The Health Resources and Services Administration's Division of Nursing has also played a supportive role in educating nurses in environmental health. The administration funds grants for activities ranging from developing curricula to continuing education to starting field practicums, according to Irene Sandvold, a nurse consultant with the division. Many related programs piggyback on existing programs that already have a strong nursing infrastructure, such as the Head Start program and programs run through the administration's Community and Migrant Health Centers, she says.

As a result of these and other efforts, thousands of nurses have been educated in environmental nursing, faculty have advanced curricula to include environmental health content, and many health department nurses are promoting a holistic approach to health and the environment. But there is still a long way to go.

Without environmental health knowledge, nurses risk exclusion from policymaking forums. "Nurses will never sit at the tables where environmental health policies are made unless they take ownership of the issues through education," Sattler says. A place at the table will be more critical in the future as nurses become more involved in combating environmental health threats and advocating for communities.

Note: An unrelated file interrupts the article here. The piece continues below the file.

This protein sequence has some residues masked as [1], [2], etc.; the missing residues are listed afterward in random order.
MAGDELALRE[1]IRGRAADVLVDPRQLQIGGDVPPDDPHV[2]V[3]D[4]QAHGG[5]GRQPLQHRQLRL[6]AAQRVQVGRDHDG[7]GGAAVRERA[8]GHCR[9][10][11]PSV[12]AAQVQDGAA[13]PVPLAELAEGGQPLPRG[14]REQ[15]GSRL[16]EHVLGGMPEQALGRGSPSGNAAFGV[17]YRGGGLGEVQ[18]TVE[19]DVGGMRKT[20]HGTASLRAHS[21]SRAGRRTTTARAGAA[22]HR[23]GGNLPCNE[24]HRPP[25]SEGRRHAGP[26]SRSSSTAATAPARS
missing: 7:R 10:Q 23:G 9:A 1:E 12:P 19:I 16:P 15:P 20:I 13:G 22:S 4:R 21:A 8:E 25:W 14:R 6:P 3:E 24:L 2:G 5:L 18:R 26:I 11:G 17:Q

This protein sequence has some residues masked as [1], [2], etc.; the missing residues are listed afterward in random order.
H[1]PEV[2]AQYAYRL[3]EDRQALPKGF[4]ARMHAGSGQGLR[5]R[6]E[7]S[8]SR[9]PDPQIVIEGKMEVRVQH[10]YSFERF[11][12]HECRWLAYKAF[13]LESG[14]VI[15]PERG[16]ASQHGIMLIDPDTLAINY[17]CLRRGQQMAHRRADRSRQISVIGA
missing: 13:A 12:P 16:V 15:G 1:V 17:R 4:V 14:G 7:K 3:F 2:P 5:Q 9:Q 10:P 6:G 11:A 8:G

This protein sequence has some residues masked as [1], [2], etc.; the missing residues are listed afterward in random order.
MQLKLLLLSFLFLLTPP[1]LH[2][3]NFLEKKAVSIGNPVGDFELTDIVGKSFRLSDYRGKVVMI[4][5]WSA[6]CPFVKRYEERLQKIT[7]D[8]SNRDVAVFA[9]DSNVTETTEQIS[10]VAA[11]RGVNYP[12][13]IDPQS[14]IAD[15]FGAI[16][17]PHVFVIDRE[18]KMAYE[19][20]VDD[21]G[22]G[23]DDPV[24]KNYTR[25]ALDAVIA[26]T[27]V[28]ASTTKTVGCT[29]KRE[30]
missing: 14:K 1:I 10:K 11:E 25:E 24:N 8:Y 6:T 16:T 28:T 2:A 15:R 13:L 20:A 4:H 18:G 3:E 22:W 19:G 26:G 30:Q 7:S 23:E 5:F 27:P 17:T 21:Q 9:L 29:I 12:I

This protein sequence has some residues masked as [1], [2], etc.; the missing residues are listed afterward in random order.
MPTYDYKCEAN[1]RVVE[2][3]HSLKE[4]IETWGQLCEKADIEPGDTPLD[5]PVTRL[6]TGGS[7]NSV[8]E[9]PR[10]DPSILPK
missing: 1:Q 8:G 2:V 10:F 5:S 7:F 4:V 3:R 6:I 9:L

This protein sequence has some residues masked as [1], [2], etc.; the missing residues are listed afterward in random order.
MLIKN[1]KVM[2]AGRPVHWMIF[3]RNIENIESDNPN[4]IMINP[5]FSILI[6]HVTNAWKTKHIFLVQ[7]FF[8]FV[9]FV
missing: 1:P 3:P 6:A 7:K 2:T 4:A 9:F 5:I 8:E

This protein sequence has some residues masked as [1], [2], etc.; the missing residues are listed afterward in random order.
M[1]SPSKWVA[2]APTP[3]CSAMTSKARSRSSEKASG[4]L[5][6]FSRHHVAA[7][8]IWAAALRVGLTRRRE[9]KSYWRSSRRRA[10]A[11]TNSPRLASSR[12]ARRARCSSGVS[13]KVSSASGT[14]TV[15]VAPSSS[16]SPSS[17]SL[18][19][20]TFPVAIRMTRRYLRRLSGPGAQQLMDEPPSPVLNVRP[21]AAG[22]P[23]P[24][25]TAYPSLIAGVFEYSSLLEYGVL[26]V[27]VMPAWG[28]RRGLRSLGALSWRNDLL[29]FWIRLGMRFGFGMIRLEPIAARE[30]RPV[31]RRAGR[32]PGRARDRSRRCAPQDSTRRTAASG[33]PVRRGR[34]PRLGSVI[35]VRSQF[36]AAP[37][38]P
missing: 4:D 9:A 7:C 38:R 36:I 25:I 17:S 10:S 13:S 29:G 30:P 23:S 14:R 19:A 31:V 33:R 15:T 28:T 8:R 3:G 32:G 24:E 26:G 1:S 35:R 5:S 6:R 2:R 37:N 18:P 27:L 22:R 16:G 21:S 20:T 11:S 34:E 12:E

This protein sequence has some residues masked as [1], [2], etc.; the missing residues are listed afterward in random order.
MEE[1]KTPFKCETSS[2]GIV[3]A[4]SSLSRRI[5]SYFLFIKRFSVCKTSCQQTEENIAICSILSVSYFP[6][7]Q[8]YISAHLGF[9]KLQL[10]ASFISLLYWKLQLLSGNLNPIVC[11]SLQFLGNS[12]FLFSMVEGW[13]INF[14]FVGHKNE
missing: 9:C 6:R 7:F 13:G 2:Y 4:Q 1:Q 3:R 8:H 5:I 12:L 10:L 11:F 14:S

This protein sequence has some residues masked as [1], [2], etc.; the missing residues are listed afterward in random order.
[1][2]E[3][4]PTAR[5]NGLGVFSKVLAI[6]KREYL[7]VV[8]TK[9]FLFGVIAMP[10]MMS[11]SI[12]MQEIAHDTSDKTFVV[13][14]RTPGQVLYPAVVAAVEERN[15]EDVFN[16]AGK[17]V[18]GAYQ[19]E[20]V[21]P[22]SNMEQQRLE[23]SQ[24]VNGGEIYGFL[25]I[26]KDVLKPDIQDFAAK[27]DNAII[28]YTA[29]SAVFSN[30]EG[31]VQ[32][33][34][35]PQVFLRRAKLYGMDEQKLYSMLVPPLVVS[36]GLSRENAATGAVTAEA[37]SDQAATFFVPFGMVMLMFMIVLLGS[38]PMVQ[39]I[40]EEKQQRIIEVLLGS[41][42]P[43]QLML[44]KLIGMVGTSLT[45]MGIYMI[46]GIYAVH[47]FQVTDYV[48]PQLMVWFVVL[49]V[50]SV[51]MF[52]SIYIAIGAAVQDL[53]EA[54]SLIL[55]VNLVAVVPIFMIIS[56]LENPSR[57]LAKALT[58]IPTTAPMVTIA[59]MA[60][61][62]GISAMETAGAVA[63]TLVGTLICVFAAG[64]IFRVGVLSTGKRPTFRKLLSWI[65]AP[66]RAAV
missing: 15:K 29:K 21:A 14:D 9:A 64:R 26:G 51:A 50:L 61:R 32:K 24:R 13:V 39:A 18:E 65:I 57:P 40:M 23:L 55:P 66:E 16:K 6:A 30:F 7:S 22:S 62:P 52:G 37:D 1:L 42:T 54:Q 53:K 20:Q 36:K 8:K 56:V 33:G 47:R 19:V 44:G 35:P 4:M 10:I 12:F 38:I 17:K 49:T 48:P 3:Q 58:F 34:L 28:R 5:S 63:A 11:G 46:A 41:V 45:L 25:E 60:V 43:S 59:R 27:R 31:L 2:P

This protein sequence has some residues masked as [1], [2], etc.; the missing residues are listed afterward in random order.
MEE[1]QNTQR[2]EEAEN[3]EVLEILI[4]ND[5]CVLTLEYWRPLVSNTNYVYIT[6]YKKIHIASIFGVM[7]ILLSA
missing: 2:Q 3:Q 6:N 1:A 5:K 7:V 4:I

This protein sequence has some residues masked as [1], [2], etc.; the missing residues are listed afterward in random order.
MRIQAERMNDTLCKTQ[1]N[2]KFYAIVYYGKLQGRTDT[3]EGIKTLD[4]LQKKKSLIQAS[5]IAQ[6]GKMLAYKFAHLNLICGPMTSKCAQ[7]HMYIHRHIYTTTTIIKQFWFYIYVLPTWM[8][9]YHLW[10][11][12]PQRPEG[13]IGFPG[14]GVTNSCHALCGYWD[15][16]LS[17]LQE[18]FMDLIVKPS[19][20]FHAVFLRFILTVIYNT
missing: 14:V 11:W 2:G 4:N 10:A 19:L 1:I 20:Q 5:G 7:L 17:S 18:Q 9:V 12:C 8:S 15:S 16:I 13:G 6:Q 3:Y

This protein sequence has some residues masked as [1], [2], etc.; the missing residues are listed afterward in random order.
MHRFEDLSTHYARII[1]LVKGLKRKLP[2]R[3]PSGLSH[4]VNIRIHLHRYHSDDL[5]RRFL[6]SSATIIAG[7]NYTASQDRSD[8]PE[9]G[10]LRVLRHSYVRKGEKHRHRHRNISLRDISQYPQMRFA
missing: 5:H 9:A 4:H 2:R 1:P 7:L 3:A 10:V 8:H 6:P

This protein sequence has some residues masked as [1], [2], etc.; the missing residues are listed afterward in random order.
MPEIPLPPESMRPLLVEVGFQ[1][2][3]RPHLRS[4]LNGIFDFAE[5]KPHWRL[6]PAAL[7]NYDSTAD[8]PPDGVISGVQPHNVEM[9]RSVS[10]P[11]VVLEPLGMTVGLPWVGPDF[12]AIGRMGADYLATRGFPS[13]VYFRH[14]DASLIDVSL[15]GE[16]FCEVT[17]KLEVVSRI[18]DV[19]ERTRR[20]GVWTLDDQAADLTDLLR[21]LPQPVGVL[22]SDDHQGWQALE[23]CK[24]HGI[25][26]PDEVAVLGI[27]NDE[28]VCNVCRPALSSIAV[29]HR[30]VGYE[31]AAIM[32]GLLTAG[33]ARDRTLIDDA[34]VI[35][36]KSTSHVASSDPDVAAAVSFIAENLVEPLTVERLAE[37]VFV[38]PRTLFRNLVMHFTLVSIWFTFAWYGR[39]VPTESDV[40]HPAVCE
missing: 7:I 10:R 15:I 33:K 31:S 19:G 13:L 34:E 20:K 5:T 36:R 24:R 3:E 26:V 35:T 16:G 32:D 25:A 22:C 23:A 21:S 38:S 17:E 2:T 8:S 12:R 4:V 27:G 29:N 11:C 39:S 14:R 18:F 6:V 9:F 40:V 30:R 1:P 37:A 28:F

On the Front Lines

Following the lead of community health and public health nurses, nurses in other settings are incorporating a strong environmental understanding and awareness into their practices. "Nurses in any practice setting should consider the possibilities of environmental influences when they take health histories, evaluate symptoms, and conduct community assessments," says Mood. Nursing actions may, and should, include working to change environmental conditions of affected individuals or populations through direct care and teaching as well as through advocacy and public policy initiatives, she says.

One example of this kind of nursing has taken place through the Lead Hazard Reduction Program at Temple University. The program was started with a $5,000 contract from the City Department of Public Health Childhood Lead Poisoning Prevention Program, and it entails student nurses and outreach workers going to the homes of families with young children at risk for low-level lead poisoning, The nurses distribute information about how to eliminate lead dust in the home along with gift buckets full of cleaning supplies.